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The Estonian city of Tallinn is located on the northern coast of the country, on the shores of the Gulf of Finland. It is around 80 km to the south of Helsinki, east of Stockholm in Sweden and west of St Petersburg in Russia. The old town was declared a UNESCO World Heritage Site and the city as a whole was a European City of Culture in 2011, along with Turku in Finland. The city is Estonia's financial and business hub and benefits from liberal economic policy and has a highly diversified economy although its main strengths are in IT, tourism and logistics.
Tallinn's port offers ferry crossing to Finland and Sweden. The ferry terminals at the port deal with around 6 million passengers each year and has good facilities including shops, a coffee shop and departure lounges. In addition to dealing with passenger ferries, the port also caters for cruise ships and high speed ferries during the summer months. There are daily sailings between Tallinn and Stockholm and Helsinki and two sailings a week to St Petersburg in Russia.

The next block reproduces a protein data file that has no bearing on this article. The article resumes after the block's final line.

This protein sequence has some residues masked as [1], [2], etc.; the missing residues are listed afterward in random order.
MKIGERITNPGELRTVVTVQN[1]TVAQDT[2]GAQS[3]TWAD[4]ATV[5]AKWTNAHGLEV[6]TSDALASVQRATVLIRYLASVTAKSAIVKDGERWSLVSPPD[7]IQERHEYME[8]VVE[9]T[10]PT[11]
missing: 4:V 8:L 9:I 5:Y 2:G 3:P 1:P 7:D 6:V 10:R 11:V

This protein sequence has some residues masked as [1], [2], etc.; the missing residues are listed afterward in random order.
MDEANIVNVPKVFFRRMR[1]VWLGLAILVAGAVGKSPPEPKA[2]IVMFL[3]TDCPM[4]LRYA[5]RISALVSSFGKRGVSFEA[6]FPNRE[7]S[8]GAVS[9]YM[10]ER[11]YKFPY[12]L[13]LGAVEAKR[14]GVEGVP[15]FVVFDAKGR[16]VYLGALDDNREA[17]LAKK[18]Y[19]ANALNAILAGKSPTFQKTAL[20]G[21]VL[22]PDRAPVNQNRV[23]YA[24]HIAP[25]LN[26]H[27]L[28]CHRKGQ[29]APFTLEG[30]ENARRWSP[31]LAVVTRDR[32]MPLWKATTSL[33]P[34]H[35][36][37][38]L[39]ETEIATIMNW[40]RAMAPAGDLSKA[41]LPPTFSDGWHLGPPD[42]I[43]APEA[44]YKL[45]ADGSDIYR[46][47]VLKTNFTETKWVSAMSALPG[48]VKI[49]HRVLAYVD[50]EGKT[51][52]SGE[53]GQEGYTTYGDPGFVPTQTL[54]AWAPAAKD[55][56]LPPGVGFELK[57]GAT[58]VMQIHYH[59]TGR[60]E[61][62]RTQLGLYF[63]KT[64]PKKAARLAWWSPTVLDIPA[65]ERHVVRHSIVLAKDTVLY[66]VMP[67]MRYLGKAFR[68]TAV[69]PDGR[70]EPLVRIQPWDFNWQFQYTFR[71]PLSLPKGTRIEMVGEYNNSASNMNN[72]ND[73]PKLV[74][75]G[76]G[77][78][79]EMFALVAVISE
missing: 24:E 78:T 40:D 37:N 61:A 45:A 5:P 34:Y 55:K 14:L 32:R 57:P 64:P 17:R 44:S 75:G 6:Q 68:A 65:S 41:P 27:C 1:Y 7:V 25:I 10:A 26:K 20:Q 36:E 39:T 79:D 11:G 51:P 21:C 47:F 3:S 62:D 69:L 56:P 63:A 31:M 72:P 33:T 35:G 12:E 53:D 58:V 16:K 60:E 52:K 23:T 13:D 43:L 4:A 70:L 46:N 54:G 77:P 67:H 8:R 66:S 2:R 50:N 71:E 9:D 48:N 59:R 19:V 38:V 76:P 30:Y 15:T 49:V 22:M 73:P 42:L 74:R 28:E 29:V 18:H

The Russian city of St Petersburg is often referred to by its residents as simply 'Piter' and was formerly named Leningrad. The city has definitely had an interesting past with over 300 years of history, with more than 200 of it as the capital city of the entire Russian Empire. Today, St Petersburg is an amazing city to visit and more than lives up to the vision of Tsar Peter the Great which founded the city in the 1700's. Winding their way through the city is the Neva River and a number of canals, along which you can see grand palaces and a number of other important buildings that date back to the 18th century. St. Petersburg is where Russian ballet was founded and has also been the home of many acclaimed composers, such as Sergei Rachmaninoff.
Many of the best sights in St. Petersburg are to be found around the actual city centre and its main road, the Nevsky Prospekt. If you take a stroll around Palace Square, known locally as the Dvortsovaya Ploshchad, you will see the lovely architecture of the Winter Palace, or alternatively take a cruise on one of the city's canals on a water bus, stopping of at the Mikhaylovsky Gardens en route.
Note: Ferry passengers are allowed stay in Russia for 72 hours without visa as long as they booked their excursion through officially licensed ferry companies.